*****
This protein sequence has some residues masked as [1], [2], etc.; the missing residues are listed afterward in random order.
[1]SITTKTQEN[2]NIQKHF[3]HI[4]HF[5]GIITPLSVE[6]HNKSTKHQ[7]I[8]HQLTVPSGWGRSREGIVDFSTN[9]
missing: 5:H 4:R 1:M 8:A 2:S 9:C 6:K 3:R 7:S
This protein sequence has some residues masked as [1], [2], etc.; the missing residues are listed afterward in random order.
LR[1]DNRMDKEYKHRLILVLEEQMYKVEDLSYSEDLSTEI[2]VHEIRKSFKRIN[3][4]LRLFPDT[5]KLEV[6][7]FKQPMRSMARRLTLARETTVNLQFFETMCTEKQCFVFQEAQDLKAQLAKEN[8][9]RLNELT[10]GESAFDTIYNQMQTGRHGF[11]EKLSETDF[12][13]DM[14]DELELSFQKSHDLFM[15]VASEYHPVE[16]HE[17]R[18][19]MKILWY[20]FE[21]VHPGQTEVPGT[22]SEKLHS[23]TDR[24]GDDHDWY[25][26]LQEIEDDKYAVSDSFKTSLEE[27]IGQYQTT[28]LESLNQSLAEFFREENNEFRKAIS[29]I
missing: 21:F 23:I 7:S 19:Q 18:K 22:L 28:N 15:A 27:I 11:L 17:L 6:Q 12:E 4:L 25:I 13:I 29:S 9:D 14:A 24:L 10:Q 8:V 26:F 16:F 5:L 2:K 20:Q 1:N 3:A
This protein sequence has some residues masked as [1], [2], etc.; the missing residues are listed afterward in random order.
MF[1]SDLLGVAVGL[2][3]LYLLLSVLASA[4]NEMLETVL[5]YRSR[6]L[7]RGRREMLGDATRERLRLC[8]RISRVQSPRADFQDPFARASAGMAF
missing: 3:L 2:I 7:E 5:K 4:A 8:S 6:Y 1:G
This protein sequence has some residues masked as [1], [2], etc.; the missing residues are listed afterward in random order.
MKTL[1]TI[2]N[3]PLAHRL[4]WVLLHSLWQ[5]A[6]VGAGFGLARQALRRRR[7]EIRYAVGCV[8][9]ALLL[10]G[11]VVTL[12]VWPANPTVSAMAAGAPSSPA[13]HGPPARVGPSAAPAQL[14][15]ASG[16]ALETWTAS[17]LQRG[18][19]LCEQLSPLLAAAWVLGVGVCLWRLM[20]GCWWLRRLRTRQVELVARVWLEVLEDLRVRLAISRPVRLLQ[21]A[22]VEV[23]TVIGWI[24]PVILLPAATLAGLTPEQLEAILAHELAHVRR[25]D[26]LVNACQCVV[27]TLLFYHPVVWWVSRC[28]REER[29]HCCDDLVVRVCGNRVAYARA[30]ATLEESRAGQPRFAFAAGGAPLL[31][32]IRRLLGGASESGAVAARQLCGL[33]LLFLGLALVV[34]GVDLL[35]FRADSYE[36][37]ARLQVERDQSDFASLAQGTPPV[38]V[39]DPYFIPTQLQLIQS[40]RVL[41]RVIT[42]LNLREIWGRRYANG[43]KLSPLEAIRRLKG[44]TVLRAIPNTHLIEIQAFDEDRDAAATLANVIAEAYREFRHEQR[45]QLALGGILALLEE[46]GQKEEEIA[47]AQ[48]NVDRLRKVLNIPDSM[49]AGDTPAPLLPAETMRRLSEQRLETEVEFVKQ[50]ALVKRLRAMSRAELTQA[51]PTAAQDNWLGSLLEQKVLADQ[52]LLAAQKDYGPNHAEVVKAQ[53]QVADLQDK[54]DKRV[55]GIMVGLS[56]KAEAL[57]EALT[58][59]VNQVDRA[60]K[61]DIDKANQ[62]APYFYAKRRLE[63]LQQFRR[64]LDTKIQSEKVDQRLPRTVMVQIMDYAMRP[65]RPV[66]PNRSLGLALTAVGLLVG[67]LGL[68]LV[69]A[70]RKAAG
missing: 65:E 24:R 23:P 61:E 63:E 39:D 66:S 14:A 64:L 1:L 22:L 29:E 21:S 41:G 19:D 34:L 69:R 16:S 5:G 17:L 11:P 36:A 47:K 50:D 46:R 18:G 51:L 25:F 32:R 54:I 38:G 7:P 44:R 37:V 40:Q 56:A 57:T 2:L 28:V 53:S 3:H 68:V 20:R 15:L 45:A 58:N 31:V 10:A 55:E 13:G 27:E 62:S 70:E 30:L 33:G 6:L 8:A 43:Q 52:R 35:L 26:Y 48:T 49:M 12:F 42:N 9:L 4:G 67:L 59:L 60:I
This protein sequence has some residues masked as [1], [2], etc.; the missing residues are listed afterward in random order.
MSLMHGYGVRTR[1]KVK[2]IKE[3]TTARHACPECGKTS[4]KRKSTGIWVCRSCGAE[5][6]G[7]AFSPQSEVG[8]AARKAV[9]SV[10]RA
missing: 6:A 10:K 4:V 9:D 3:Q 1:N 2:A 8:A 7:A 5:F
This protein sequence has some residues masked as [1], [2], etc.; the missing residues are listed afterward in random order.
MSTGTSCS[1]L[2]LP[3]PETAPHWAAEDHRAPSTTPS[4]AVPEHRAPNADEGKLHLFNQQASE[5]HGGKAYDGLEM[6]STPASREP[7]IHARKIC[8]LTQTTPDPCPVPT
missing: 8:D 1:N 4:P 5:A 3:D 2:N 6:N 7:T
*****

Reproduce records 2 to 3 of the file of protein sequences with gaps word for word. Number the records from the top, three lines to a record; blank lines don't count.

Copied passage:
This protein sequence has some residues masked as [1], [2], etc.; the missing residues are listed afterward in random order.
LR[1]DNRMDKEYKHRLILVLEEQMYKVEDLSYSEDLSTEI[2]VHEIRKSFKRIN[3][4]LRLFPDT[5]KLEV[6][7]FKQPMRSMARRLTLARETTVNLQFFETMCTEKQCFVFQEAQDLKAQLAKEN[8][9]RLNELT[10]GESAFDTIYNQMQTGRHGF[11]EKLSETDF[12][13]DM[14]DELELSFQKSHDLFM[15]VASEYHPVE[16]HE[17]R[18][19]MKILWY[20]FE[21]VHPGQTEVPGT[22]SEKLHS[23]TDR[24]GDDHDWY[25][26]LQEIEDDKYAVSDSFKTSLEE[27]IGQYQTT[28]LESLNQSLAEFFREENNEFRKAIS[29]I
missing: 21:F 23:I 7:S 19:Q 18:K 22:L 28:N 15:A 27:I 11:L 17:L 6:Q 12:E 4:L 25:I 13:I 29:S 9:D 14:A 24:L 10:Q 8:V 26:F 16:F 5:L 2:K 20:Q 1:N 3:A
This protein sequence has some residues masked as [1], [2], etc.; the missing residues are listed afterward in random order.
MF[1]SDLLGVAVGL[2][3]LYLLLSVLASA[4]NEMLETVL[5]YRSR[6]L[7]RGRREMLGDATRERLRLC[8]RISRVQSPRADFQDPFARASAGMAF
missing: 3:L 2:I 7:E 5:K 4:A 8:S 6:Y 1:G